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I have collaborators in other company who work on similar project. They specialize on technical details, we specialize on applications. We share a lot of information and experience. I shared an idea that seems good, and want to receive recognition for that.

A week ago I had a thought of doing X at my company, and emailed one of the collaborators (Dr Who), saying:

Hi Dr Who, I thought that doing X might be important to increase Y because of [reasons]. We never discussed it before. Are you planning to do something like that at your company?

Yesterday, boss of the collaborator emailed both of us:

We'd like to do X, because [reasons]. Dr Who made some preliminary tests and it will be great for Y! Could you help us get equipment to do it?

I replied saying, yes of course, but also explicitly mentioning that I've talked to Dr Who before. I asked whether their decision to test X was based on my email or they worked on it already, and got reply in return from Dr Who:

No, but if it makes you feel better - sure. We were thinking about doing X, and Z, and W.

Question: did I behave professionally in that situation, asking for such clarification? I want to make it clear that attribution is important, and that I am knowledgeable about X.

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    Why do you share your company information with another?
    – Kilisi
    Commented Mar 10, 2020 at 20:19
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    @Kilisi "collaboration" is the official relationship here. Plus another company kinda work on technical (X-related) side of the project, we focus on how to use it Commented Mar 10, 2020 at 20:31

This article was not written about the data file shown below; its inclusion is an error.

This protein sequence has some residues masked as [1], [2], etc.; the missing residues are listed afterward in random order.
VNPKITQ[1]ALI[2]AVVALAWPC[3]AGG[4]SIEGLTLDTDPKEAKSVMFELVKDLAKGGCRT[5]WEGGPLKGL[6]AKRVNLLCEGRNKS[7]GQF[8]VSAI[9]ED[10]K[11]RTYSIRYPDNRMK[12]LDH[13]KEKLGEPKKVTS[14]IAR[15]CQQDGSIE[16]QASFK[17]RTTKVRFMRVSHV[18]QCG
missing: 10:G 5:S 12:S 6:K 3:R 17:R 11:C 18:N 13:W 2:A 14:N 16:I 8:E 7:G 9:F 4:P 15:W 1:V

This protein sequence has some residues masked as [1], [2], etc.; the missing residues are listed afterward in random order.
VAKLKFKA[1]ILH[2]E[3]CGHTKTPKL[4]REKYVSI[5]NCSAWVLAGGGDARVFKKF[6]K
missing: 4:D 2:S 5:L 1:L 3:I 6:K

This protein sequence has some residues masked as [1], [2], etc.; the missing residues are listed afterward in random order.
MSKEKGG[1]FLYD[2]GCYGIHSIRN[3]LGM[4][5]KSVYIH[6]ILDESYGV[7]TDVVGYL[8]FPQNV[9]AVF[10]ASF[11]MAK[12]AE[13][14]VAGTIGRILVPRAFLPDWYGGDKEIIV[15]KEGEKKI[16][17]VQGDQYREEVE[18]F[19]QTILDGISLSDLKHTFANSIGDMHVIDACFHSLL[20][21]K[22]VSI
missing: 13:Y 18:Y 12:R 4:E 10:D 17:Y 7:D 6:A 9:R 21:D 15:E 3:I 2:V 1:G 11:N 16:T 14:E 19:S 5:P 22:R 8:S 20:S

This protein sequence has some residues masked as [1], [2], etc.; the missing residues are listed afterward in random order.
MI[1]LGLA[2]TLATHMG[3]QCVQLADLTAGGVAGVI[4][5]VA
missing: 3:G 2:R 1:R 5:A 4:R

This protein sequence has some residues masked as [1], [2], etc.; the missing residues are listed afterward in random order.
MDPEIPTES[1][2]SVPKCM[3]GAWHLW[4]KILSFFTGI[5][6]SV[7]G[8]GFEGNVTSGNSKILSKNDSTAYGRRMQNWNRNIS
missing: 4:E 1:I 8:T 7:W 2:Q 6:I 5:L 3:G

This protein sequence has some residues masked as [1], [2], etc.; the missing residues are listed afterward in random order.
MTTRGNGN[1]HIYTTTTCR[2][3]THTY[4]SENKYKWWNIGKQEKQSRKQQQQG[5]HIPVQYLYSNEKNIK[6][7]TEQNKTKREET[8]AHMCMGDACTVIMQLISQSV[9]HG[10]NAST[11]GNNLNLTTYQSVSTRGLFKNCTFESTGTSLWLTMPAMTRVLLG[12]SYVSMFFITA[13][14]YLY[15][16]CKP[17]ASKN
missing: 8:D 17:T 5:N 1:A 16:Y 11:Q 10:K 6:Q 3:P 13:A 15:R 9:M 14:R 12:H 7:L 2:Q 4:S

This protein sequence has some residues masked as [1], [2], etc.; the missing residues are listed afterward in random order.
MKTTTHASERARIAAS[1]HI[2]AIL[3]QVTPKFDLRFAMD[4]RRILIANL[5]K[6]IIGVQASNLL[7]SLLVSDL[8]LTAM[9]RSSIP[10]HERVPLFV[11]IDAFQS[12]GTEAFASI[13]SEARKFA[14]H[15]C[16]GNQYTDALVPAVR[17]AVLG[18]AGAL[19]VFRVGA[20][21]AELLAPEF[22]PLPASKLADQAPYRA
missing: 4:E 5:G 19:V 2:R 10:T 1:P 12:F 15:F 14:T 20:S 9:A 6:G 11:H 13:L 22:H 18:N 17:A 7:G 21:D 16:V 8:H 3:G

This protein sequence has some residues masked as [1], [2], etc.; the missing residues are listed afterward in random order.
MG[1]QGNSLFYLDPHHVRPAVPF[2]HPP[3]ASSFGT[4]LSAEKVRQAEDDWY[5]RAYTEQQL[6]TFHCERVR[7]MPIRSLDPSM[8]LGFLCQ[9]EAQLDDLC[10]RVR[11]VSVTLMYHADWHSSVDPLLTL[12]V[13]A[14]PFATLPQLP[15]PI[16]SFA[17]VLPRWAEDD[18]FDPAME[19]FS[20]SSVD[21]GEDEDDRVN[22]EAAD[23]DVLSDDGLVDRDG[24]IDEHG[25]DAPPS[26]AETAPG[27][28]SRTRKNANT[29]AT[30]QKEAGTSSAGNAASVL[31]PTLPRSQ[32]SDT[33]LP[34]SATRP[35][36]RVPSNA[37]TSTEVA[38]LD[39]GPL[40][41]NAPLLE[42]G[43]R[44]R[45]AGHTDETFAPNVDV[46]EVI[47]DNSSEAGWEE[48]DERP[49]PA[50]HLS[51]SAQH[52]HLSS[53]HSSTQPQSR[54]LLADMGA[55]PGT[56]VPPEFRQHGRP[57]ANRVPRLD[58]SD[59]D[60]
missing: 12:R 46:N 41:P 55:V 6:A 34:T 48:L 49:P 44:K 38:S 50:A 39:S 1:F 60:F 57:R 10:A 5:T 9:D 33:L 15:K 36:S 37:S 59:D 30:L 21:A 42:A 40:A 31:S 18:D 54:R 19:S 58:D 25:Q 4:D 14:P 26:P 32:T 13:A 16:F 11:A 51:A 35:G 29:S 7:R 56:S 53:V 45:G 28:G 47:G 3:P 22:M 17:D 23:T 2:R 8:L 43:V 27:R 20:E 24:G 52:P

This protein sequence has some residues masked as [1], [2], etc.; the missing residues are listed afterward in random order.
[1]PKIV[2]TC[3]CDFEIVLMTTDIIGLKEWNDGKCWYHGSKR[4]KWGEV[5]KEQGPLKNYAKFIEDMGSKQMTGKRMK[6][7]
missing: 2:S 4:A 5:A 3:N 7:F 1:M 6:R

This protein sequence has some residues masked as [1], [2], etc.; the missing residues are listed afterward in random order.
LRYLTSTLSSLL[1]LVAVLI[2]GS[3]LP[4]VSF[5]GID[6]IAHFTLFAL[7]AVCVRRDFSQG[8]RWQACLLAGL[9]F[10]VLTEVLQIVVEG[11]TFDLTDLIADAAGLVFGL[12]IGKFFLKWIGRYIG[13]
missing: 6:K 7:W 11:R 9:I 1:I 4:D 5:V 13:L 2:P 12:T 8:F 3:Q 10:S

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    Collaboration in a business sense is formalised and professional and your question wouldn't arise, this seems more like sharing company information informally, and wanting recognition for doing so
    – Kilisi
    Commented Mar 10, 2020 at 20:33
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    Why is this attribution important? Do you really care if someone's boss at another company thinks you were the only/first one to come up with a particular idea for something at their company? Won't you demonstrate your expertise with X through collaborating with them on their X project? Didn't they ask you specifically for your help with their X because they already know/assume that you're knowledgeable about X? Who is Q?
    – Alex M
    Commented Mar 11, 2020 at 0:25
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    If you're good at something, never do it for free.
    – Lucas
    Commented Mar 11, 2020 at 16:23

1 Answer 1

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you asked:

I asked whether their decision to test X was based on my email or they worked on it already,

and they replied

No, but if it makes you feel better - sure. We were thinking about doing X, and Z, and W.

They replied this way because they didn't understand your need for recognition by them. It wasn't even clear reading your post - I was first thinking that you wanted Dr. Who to get appropriate recognition. In general, people are recognized for being part of things that make sense and for having good work and good ideas. Calling yourself out for recognition makes you looks needy. You were already in a good place, which they validated by calling it a good idea.

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    The OP was only "in a good place" with regards to "[being] recognized ... for having good work and good ideas" if their manager and/or team already knew that it was their good idea. You're right about asking for recognition after the fact being a bad look regardless.
    – Player One
    Commented Mar 21, 2023 at 10:37

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